Link to Pubmed [PMID] – 10347156
J. Biol. Chem. 1999 Jun;274(23):16052-61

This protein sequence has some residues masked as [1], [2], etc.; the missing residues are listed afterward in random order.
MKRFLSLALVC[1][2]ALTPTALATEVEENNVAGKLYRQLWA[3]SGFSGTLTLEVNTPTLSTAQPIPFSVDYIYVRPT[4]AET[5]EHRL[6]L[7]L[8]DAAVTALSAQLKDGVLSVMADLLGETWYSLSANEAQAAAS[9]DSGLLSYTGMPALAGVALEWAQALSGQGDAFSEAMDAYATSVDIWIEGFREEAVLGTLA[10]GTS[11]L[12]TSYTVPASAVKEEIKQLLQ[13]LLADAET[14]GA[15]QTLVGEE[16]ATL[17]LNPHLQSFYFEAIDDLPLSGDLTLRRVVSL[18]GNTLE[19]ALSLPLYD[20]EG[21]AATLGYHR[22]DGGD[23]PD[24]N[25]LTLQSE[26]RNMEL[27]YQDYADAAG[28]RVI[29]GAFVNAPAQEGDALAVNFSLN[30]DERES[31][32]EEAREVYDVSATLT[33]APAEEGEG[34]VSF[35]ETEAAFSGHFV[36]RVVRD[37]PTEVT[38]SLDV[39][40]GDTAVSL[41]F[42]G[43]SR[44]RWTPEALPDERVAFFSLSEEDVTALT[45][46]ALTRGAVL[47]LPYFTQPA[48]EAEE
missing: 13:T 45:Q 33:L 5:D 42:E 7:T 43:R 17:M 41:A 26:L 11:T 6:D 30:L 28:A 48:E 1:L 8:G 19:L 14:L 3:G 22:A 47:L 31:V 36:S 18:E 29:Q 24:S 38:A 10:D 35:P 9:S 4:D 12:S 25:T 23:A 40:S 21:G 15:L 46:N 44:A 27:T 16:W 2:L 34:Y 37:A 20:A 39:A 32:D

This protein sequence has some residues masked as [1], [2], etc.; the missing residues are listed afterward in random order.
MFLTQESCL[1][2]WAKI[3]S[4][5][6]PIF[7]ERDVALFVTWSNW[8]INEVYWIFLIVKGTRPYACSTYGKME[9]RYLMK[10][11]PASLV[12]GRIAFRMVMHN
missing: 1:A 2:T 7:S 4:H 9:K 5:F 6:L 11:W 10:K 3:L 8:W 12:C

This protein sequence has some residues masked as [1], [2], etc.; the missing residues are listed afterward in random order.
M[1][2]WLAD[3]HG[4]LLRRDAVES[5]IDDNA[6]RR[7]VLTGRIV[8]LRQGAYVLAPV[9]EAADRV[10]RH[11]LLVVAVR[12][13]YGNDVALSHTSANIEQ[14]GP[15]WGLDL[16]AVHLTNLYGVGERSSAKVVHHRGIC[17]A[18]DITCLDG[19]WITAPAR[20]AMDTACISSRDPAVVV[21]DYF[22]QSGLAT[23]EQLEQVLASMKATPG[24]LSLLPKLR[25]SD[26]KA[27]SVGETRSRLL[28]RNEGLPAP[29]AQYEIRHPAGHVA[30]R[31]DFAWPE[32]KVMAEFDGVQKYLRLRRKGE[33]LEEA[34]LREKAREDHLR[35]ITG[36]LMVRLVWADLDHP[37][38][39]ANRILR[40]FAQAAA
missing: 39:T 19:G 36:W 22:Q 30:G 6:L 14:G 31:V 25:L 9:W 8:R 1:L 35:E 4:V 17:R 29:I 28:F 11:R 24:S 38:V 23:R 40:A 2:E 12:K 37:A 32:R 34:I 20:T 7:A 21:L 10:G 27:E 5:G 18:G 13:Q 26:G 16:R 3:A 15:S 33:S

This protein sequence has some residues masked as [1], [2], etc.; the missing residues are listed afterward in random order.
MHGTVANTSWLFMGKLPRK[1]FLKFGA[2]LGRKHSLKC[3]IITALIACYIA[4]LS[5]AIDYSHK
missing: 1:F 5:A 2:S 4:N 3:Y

When beef heart apocytochrome c is unfolded, it folds upon noncovalent heme binding (Dumont, M. E., Corin, A. F., and Campbell, G.A. (1994) Biochemistry, 33, 7368-7378). Here, the conformation of the heme-apocytochrome noncovalent complex is compared with that of holocytochrome c. A purification method was designed for obtaining in large amounts apocytochrome c that was shown by amino acid analysis and mass spectroscopy to be chemically intact. The apoprotein and its noncovalent complex were characterized by absorption, fluorescence, circular dichroism, and sedimentation velocity, confirming previous reports. Sedimentation-diffusion equilibrium showed that the apoprotein and its noncovalent complex with heme were monomeric. Surprisingly, whereas apocytochrome c was quite soluble, the noncovalent complex slowly formed heavy aggregates, thus precluding experiments at the concentrations needed for structural studies. Two monoclonal antibodies that bind strongly to distinct antigenic sites on native holocytochrome were used to probe the noncovalent complex conformation. For both antibodies, the affinity for the noncovalent complex was only about 5-10-fold smaller than that for native holocytochrome c, and about 50-100-fold larger than that for apocytochrome c. These results indicate that the noncovalent complex, although not entirely native, carries some pseudo-native structural motifs.